Last week, I decided to lay that aside and try to run the dreaded mile which has given me nightmares since high school. I figured that when I started trying to lose weight and get fit last year even walking short distances seemed impossible, so why not try.

I got all suited up in appropriately warm clothes and drove to the park so that I could make the five laps around the pond that would add up to a mile. I know my endurance is zero right now, so I planned to divide each lap into half walking and half jogging.

I felt like I could have jogged the whole first lap, but I held back so I could go the distance. The result? The first two laps were easy, the third was tough, and by the end I was making strange animal sounds and felt like I was going to toss my cookies all over the trail.

BUT I MADE IT!!! It took me around 14 minutes (I don't have a timing device that measures in anything but minutes). I know 14 mins sounds pathetic to anyone in reasonably good shape, but I never would have dreamed I could do it even 30 pounds ago.I felt so alive and excited when I was done. I've gone back twice since then and have ordered an inexpensive stop watch from Amazon so I can track my efforts.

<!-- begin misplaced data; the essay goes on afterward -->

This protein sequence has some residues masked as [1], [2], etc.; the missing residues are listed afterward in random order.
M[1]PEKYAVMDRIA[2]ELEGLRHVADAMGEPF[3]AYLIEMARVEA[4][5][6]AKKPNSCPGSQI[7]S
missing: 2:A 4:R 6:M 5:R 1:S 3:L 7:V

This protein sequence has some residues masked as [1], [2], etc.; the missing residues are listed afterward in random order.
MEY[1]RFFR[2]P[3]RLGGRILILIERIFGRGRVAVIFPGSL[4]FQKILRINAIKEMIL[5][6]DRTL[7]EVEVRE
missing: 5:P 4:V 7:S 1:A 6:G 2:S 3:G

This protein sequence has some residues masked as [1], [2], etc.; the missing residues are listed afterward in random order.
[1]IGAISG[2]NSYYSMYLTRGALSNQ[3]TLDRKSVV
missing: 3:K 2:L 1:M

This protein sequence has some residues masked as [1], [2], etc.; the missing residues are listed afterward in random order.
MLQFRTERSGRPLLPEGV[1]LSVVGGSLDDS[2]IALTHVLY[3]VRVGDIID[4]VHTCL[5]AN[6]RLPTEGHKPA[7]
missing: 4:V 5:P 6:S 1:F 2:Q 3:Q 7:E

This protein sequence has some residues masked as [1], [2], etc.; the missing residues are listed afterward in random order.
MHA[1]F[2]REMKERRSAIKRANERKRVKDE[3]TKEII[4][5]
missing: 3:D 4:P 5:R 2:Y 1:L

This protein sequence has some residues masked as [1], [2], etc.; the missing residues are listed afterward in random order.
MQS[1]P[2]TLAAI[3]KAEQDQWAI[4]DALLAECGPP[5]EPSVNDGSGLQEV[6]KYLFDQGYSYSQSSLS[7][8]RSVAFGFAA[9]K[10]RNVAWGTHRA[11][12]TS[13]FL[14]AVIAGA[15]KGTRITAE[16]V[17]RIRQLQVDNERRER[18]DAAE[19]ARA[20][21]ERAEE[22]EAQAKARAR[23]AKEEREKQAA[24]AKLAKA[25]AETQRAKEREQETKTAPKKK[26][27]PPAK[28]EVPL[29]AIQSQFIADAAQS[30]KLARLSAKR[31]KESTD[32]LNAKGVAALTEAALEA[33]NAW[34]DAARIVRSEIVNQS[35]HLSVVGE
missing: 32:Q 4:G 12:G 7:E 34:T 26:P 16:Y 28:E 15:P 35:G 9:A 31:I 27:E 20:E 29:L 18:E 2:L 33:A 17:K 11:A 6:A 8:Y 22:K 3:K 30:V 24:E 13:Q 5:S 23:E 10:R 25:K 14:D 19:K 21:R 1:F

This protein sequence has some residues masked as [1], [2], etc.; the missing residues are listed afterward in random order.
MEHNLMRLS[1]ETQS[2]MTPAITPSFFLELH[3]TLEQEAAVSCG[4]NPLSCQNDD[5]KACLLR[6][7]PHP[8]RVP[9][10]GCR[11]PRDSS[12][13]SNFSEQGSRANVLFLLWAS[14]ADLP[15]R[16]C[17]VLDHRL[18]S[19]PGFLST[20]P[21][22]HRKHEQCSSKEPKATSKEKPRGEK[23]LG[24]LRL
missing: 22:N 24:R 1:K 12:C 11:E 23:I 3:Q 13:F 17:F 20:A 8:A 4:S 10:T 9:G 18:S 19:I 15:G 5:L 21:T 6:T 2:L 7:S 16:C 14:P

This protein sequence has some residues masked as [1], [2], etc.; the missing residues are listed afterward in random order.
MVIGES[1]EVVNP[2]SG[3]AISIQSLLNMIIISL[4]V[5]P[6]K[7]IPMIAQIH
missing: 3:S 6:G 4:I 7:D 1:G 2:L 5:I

It's given me hope for how far I can progress.

Wednesday, March 26, 2008

Write what you bite: The virtues of accountability

I can remember all the lyrics to the David the Gnome theme song. It's been almost ten years since I studied German, but the dative pronouns are burned into my brain and I'll never be able to shake the memory of the day I got my high heel caught in a rip in my pants cuff and did a spectacular faceplant directly at Mr. Lovely's feet.

So why is it that I have food amnesia? Did I have one cookie or twelve? Did I eat just a handful of peanuts or did I scarf down half the can? Not that I'm that drifty, but I'll be eating something one minute and....oh...what was I saying?